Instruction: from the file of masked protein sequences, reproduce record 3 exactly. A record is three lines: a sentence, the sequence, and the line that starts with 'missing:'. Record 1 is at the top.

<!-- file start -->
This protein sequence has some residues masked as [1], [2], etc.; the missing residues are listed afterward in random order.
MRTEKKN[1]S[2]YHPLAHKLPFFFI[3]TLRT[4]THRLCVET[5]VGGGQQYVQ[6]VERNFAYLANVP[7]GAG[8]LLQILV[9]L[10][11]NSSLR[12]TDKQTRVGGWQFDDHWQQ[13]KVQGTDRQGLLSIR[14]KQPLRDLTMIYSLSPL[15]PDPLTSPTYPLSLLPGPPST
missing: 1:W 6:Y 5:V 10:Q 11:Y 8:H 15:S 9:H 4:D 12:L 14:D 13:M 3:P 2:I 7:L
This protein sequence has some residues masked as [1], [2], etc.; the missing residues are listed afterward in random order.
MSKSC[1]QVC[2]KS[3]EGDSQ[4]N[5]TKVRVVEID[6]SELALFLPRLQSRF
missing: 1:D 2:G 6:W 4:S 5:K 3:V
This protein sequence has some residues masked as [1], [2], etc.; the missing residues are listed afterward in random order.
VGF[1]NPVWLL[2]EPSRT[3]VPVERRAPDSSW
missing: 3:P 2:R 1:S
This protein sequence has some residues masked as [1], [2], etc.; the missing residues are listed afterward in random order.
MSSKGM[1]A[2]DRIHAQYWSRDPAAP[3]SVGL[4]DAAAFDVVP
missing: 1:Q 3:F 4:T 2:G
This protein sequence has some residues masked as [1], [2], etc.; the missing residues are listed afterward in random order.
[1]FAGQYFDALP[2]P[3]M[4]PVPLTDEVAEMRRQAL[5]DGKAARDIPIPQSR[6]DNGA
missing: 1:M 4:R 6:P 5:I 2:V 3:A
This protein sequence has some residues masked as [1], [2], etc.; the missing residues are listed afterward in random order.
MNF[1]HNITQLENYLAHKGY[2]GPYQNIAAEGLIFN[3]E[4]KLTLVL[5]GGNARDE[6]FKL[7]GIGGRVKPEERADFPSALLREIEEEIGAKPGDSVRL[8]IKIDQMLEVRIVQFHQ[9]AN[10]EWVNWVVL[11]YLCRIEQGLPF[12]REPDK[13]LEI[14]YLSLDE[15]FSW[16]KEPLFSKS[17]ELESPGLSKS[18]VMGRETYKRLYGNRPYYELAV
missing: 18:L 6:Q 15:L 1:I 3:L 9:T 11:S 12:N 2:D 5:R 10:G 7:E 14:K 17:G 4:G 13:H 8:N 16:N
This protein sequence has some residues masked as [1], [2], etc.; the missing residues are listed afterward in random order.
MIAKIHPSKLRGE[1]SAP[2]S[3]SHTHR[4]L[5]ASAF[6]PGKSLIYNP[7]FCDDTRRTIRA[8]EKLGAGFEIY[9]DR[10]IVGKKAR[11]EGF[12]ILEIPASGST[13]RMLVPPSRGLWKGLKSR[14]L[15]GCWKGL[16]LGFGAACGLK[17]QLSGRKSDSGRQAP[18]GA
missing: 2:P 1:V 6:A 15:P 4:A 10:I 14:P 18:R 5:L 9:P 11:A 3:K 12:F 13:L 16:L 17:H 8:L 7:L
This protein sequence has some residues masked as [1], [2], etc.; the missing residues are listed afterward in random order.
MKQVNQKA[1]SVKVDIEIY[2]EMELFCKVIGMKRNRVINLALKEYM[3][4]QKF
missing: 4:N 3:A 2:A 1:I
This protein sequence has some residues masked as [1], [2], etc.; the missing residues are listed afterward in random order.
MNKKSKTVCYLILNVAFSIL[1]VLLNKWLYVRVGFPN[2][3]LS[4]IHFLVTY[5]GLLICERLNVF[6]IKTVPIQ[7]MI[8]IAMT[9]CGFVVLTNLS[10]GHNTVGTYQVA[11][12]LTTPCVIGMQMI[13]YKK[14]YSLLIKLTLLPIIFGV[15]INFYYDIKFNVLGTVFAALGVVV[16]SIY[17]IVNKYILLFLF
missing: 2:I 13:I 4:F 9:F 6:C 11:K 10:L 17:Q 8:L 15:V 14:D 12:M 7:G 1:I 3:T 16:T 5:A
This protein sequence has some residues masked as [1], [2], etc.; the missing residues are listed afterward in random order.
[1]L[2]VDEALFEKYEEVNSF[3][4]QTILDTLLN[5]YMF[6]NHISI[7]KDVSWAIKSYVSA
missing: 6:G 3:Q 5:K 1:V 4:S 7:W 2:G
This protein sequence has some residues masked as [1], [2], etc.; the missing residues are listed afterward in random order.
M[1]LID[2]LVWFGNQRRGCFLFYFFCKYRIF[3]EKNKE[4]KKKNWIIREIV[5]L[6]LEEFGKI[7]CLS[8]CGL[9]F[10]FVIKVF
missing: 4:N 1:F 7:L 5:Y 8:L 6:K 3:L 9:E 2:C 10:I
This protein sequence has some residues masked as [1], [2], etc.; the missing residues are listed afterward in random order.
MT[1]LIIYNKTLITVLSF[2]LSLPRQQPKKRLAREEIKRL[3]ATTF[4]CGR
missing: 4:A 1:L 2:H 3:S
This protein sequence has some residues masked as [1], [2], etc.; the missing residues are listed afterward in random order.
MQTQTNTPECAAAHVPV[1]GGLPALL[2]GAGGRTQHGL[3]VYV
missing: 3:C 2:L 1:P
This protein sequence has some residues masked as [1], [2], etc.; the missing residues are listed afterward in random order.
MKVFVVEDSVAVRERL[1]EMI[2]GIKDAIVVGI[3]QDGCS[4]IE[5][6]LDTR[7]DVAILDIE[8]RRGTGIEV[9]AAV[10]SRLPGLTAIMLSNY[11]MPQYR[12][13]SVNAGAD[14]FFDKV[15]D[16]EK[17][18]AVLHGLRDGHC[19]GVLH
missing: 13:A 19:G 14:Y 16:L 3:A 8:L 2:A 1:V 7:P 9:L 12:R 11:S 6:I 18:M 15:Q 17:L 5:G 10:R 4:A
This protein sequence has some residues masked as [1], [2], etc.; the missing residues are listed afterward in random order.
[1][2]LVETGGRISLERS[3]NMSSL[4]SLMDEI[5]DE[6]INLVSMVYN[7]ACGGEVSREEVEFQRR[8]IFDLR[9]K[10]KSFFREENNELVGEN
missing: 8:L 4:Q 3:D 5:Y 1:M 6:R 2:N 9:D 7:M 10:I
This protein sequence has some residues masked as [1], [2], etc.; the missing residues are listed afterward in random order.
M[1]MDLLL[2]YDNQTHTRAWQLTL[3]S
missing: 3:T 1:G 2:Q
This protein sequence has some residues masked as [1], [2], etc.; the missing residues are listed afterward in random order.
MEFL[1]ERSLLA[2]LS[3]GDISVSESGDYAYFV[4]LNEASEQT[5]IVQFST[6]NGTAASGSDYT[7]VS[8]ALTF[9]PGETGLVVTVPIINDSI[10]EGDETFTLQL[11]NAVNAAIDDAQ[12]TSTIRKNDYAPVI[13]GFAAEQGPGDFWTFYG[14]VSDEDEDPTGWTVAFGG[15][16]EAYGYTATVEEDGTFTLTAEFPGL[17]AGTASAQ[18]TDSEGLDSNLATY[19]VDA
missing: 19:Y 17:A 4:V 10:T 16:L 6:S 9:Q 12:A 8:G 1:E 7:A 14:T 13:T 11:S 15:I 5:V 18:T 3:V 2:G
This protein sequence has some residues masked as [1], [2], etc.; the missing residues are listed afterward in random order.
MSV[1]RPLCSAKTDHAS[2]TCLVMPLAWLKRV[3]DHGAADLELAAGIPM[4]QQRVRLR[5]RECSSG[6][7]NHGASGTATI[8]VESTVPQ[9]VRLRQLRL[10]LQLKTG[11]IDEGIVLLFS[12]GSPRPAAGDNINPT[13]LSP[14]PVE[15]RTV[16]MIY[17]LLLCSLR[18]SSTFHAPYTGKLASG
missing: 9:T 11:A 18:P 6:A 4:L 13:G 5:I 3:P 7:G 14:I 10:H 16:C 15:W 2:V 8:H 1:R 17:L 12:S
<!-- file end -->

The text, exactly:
This protein sequence has some residues masked as [1], [2], etc.; the missing residues are listed afterward in random order.
VGF[1]NPVWLL[2]EPSRT[3]VPVERRAPDSSW
missing: 3:P 2:R 1:S